In 1975, Marley had his international breakthrough with his first hit outside Jamaica, “No Woman, No Cry,” from the “Natty Dread” album. “Lively Up Yourself” was also successful. “Natty Dread” peaked at #44 on the Billboard Black Albums chart and at #92 on the Pop Albums chart.
This was followed by his breakthrough album in the United States, “Rastaman Vibration” in 1976, which became the first (and only) Bob Marley release to hit the Top 10 on the Billboard 200 charts (peaking at #8). “Roots, Rock, Reggae,” a single from the album, was the only Bob Marley track to reach the Billboard Hot 100 Singles chart, peaking at #51.
Marley left Jamaica at the end of 1976, and after a month-long “recovery and writing” sojourn at the site of Chris Blackwell's Compass Point Studios in Nassau, Bahamas, and he arrived in England, where he spent two years in self-imposed exile. While there he recorded the albums “Exodus” in 1977 and “Kaya” in 1978.
“Exodus” peaked at #20 on Billboard's Pop Albums chart and #15 on the Black Albums chart as well as remaining on the UK charts for 56 consecutive weeks where it peaked at #8. It included four U.K. hit singles, “Exodus,” “Waiting in Vain,” “Jamming” and “One Love.” “Kaya” featured “Is This Love” and “Sun is Shining” and reached the Top 5 on the U.K. Albums chart.
“Babylon by Bus,” a double live album with thirteen tracks, was released in 1978 and received critical acclaim. This album, and specifically the final track “Jamming” with the audience in a frenzy, captured the intensity of Marley's live performances.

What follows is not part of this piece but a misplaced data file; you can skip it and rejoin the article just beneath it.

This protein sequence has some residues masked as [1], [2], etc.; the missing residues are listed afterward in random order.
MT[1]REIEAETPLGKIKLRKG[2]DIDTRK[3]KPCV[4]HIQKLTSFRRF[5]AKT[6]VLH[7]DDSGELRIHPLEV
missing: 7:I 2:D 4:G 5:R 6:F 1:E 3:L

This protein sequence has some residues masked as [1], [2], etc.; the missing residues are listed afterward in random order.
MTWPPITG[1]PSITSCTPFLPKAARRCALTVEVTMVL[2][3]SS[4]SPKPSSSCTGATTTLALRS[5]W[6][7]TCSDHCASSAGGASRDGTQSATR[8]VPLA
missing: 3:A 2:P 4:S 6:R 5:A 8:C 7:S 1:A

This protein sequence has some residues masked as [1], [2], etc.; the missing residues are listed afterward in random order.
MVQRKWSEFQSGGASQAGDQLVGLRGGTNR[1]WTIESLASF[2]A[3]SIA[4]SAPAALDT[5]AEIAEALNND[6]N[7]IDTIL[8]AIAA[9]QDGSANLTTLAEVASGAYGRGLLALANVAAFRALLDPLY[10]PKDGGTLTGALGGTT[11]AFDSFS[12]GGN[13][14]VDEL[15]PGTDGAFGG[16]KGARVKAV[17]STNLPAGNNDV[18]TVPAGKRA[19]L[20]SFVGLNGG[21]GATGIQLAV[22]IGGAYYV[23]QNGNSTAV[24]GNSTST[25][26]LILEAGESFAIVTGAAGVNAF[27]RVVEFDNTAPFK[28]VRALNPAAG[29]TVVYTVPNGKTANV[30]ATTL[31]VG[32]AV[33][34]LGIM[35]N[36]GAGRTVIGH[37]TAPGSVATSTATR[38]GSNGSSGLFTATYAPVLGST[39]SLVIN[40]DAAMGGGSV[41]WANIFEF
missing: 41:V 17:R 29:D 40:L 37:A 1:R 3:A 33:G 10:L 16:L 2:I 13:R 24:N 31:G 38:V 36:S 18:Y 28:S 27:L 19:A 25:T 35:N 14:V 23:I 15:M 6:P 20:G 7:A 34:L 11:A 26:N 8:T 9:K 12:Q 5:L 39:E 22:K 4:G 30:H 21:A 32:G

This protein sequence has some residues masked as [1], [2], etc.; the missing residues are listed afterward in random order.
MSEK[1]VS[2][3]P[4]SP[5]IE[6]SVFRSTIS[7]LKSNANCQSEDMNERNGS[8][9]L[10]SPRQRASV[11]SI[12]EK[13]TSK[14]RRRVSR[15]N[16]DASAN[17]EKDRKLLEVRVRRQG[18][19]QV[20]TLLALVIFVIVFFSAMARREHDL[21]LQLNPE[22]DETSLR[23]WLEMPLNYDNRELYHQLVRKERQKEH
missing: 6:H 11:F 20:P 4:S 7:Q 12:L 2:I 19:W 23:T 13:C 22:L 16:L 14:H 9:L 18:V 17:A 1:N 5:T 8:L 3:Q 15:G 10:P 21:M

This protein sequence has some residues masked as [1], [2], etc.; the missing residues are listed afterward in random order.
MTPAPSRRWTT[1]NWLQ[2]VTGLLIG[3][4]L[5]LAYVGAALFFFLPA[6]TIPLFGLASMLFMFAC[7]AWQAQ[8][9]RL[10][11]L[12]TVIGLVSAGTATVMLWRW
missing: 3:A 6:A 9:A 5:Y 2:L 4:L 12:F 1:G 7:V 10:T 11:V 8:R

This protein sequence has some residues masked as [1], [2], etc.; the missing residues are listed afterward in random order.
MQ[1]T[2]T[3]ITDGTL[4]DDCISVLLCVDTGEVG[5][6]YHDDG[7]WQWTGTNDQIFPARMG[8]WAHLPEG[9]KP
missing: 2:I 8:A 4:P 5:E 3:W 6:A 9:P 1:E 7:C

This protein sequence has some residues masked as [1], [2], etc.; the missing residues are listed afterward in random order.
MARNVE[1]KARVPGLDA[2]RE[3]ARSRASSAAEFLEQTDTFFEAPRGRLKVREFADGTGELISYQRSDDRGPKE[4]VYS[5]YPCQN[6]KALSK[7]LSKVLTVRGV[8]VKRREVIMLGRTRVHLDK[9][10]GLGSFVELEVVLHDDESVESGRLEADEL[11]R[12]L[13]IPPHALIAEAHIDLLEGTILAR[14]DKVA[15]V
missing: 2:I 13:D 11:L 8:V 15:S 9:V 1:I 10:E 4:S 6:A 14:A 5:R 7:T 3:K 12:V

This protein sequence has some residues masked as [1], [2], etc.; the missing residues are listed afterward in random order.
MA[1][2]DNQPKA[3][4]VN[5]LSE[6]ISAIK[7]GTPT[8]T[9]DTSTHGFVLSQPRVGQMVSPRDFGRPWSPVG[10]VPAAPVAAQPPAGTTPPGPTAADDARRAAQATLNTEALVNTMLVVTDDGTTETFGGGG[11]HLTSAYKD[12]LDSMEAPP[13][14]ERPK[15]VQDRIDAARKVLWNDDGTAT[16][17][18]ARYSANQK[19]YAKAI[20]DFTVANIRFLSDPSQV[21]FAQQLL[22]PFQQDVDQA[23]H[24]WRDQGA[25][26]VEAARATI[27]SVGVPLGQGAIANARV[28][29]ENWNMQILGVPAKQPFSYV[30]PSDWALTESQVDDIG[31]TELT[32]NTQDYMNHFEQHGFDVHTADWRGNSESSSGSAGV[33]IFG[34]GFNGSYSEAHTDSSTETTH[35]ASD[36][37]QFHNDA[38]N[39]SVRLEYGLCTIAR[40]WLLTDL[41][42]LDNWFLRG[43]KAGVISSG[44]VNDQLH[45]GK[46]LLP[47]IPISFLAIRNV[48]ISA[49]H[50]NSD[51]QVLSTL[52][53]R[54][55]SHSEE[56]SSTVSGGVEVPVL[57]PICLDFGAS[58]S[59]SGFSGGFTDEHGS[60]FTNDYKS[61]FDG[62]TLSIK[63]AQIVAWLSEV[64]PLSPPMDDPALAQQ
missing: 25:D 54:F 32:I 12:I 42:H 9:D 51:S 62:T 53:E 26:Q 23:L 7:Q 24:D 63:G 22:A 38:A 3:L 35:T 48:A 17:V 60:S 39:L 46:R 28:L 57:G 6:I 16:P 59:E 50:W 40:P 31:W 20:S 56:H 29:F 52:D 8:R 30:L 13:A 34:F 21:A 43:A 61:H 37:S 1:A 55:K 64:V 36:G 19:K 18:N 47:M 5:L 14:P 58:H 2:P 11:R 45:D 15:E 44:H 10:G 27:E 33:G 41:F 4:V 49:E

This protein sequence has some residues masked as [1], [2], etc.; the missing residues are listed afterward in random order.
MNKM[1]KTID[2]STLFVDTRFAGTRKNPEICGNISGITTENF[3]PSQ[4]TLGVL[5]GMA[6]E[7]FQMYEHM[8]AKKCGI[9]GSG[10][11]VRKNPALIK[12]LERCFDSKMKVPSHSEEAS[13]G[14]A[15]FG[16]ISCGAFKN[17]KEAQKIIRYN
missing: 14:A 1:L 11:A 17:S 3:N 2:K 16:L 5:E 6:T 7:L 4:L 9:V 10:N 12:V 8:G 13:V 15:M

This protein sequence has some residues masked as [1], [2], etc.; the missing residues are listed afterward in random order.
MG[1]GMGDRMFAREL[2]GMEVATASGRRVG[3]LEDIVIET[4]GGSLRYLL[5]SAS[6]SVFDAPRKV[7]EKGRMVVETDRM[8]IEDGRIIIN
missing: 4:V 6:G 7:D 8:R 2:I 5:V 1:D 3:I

“Survival,” a defiant and politically charged album, was released in 1979. Tracks such as “Zimbabwe,” “Africa Unite,” “Wake Up and Live” and “Survival” reflected Marley's support for the struggles of Africans.
His appearance at the Amandla Festival in Boston in July 1979 showed his strong opposition to South African apartheid, which he already had shown in his song “War“ in 1976. Released in 1980, “Uprising” was Bob Marley's final studio album, and is one of his most religious productions, featuring the tracks, “Redemption Song” and “Forever Loving Jah.” “Uprising” peaked at #41 on Billboard's Black Albums chart and #45 on the Pop Albums chart. “Could You Be Loved” was #6 on the Club Play Singles and #56 on the Black Singles charts. The album fared better in the U.K. where it was a Top 10 hit along with the single “Could You Be Loved” which reached #5 on the U.K. Singles charts.
Marley, who had injured his toe playing football in July 1977, later died from complications of acral lentiginous melanoma, a form of malignant melanoma, in 1981 at the age of 36.
“Confrontation,” released posthumously in 1983, contained unreleased material recorded during Marley's lifetime, including the hit “Buffalo Soldier” and new mixes of singles previously only available in Jamaica.
A greatest hits collection, “Legend,” was released in 1984 and has become the best-selling reggae album of all time with sales of 25 million copies and 13.5 million in the United States alone. It was certified diamond by the RIAA. “Legend” holds the distinction of being the second longest-charting album in the history of Billboard Magazine. Combining its chart life on the Billboard 200 Albums chart and the Top Pop Catalog chart, “Legend” has had a chart run of over 1000 non-consecutive weeks, trailing only the 1600 plus week run of Pink Floyd's “The Dark Side of the Moon.”